Jagger's Cameron snub: why politics and showbiz don't mix

Mick Jagger

Mick Jagger might know a thing or two about money, but celebrity endorsements are always a bad idea

LAST UPDATED AT 11:50 ON Thu 26 Jan 2012

ROLLING STONE Mick Jagger has backed out of an event to promote Britain at the Davos economic summit after complaining he was being used as a "political football". The 68-year-old rock star had been due to appear at an event hosted by David Cameron, but bowed out after concerns his political allegiances might be misinterpreted. Some commentators think Sir Mick might have been just the man to perform at an economics forum, while others wonder if politics and show business is ever a good mix.

Jagger not one of the Bullingdon boys

So, it seems Jagger was irritated to hear Tories were high-fiving each other for securing a publicity coup, says John Walsh in The Independent. Or was it the prospect of sitting between Boris Johnson and David Cameron, "as if to suggest an equivalence between the former Street Fighting Man and the rascally Bullingdon Clubbers"? Sorry Dave and Boris, "You can't always get what you want".

What? Mick's not a Conservative?

The news will be a political and musical blow to Cameron, says the gossip blog Minute 15. He has already been banned from liking the Smiths by the band's guitarist, Johnny Marr.

The prime minister may be forgiven for thinking Mick was a Conservative, adds Minute 15, given that so many of the UK's wealthy musical icons are now establishment stooges and/or landed gentry. Eric Clapton, Bryan Ferry, Roger Taylor of Queen, Roger Waters of Pink Floyd and Roger Daltrey of The Who have all played fundraising concerts for the rural wing of the Conservative party, the pro-foxhunting Countryside Alliance. "Hope I die before I get old indeed."

Mick and money are a good match

Message to David Cameron: Sir Mick Jagger is many things – brilliant musician, incomparable performer, genius businessman, raging Lothario – but he is nobody's "football", blogs Kim Hughes for In Music. Jagger says that he initially accepted the invitation because he has always been interested in economics. "Mmm. Jagger might well have added: ‘Especially as the Stones are the 96th largest economic unit in the world, just ahead of Slovenia but trailing slightly behind Norway.'"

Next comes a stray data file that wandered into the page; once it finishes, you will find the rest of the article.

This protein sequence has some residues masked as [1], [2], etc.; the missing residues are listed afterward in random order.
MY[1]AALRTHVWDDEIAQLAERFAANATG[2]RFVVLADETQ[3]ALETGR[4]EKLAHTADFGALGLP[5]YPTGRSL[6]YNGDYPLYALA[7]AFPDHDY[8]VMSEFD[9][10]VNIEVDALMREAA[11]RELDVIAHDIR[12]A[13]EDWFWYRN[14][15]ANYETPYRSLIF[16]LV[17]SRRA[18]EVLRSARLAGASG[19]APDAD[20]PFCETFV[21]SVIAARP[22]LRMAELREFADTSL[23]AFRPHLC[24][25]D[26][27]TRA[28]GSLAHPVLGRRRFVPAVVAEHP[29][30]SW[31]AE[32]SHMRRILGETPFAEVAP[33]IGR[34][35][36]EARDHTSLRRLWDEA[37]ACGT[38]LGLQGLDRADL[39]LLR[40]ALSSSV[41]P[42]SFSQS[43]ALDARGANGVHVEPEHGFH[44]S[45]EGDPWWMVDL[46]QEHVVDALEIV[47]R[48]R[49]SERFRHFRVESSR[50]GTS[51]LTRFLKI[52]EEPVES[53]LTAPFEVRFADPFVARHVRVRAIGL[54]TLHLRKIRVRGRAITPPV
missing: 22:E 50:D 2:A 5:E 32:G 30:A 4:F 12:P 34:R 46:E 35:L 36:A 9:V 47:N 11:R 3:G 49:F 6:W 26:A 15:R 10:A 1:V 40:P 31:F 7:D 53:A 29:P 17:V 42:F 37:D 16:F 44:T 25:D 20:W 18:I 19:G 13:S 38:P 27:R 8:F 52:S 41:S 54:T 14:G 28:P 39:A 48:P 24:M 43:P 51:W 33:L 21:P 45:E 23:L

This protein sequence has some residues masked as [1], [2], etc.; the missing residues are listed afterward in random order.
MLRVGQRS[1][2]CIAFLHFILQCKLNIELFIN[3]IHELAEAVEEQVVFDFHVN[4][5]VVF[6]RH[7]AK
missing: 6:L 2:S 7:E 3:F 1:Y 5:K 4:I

Let's not forget that Mick Jagger did at one point study at the London School of Economics, blogs Tom Foster for CNN. "Peer into his back catalogue and the signs have always been there". The B-side of the Stones' first ever EP was a song called Money with lyrics such as: "Your love gave me such a thrill/But your love won't pay the bills/I want money".

Politics and pop don't mix

He of the big lips and geriatric snake-hips was pouting even more than normal this week, says Quentin Letts in the Daily Mail. "This sorry little episode illustrates something that is too seldom grasped by politicians and by showbusiness: the two worlds do not mix". Occasionally they can help each other, "but on the whole it ends with one side or the other feeling bruised and used".

Celebrity endorsements have been backfiring since the Sixties, when the then Leader of the Opposition, Harold Wilson, "sucked up to The Beatles in the most appalling way", adds Letts. In a sense, "politicians and showbiz luvvies deserve each other", but the people "worst served by this unseemly collaboration are the voters". · 

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